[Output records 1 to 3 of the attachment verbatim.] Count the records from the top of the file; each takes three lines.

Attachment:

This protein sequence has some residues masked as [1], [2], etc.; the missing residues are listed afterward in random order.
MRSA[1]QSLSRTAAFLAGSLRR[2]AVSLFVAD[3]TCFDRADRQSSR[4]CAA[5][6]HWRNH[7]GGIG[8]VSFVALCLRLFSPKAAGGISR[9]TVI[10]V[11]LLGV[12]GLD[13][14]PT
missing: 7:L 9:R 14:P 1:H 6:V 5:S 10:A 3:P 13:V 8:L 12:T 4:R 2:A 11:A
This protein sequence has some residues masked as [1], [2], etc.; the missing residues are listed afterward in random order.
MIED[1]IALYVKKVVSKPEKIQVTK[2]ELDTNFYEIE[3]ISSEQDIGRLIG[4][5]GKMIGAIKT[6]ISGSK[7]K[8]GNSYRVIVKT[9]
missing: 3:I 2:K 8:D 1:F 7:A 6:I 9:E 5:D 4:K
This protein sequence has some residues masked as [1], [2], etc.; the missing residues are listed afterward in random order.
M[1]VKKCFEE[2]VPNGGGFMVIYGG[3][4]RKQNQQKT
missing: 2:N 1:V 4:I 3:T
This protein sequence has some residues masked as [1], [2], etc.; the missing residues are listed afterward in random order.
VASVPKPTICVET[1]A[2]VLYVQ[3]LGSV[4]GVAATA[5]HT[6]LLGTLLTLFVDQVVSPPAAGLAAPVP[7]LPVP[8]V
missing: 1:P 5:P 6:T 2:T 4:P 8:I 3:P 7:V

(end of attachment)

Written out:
This protein sequence has some residues masked as [1], [2], etc.; the missing residues are listed afterward in random order.
MRSA[1]QSLSRTAAFLAGSLRR[2]AVSLFVAD[3]TCFDRADRQSSR[4]CAA[5][6]HWRNH[7]GGIG[8]VSFVALCLRLFSPKAAGGISR[9]TVI[10]V[11]LLGV[12]GLD[13][14]PT
missing: 7:L 9:R 14:P 1:H 6:V 5:S 10:A 3:P 13:V 8:L 12:T 4:R 2:A 11:A
This protein sequence has some residues masked as [1], [2], etc.; the missing residues are listed afterward in random order.
MIED[1]IALYVKKVVSKPEKIQVTK[2]ELDTNFYEIE[3]ISSEQDIGRLIG[4][5]GKMIGAIKT[6]ISGSK[7]K[8]GNSYRVIVKT[9]
missing: 3:I 2:K 8:D 1:F 7:A 6:I 9:E 5:D 4:K
This protein sequence has some residues masked as [1], [2], etc.; the missing residues are listed afterward in random order.
M[1]VKKCFEE[2]VPNGGGFMVIYGG[3][4]RKQNQQKT
missing: 2:N 1:V 4:I 3:T